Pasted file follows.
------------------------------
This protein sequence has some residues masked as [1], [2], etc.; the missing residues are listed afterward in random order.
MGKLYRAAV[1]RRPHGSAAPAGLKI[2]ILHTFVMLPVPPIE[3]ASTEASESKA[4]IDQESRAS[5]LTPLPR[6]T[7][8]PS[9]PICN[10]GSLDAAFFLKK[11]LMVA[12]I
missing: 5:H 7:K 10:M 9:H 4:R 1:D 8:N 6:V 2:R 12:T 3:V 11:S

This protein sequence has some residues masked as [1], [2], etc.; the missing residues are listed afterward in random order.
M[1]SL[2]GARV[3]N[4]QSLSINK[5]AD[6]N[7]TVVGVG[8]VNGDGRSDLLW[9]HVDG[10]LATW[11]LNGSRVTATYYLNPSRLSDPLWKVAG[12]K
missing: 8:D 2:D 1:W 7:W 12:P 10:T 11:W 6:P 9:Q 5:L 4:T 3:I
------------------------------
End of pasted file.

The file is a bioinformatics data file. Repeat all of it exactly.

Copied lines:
This protein sequence has some residues masked as [1], [2], etc.; the missing residues are listed afterward in random order.
MGKLYRAAV[1]RRPHGSAAPAGLKI[2]ILHTFVMLPVPPIE[3]ASTEASESKA[4]IDQESRAS[5]LTPLPR[6]T[7][8]PS[9]PICN[10]GSLDAAFFLKK[11]LMVA[12]I
missing: 5:H 7:K 10:M 9:H 4:R 1:D 8:N 6:V 2:R 12:T 3:V 11:S

This protein sequence has some residues masked as [1], [2], etc.; the missing residues are listed afterward in random order.
M[1]SL[2]GARV[3]N[4]QSLSINK[5]AD[6]N[7]TVVGVG[8]VNGDGRSDLLW[9]HVDG[10]LATW[11]LNGSRVTATYYLNPSRLSDPLWKVAG[12]K
missing: 8:D 2:D 1:W 7:W 12:P 10:T 11:W 6:P 9:Q 5:L 4:T 3:I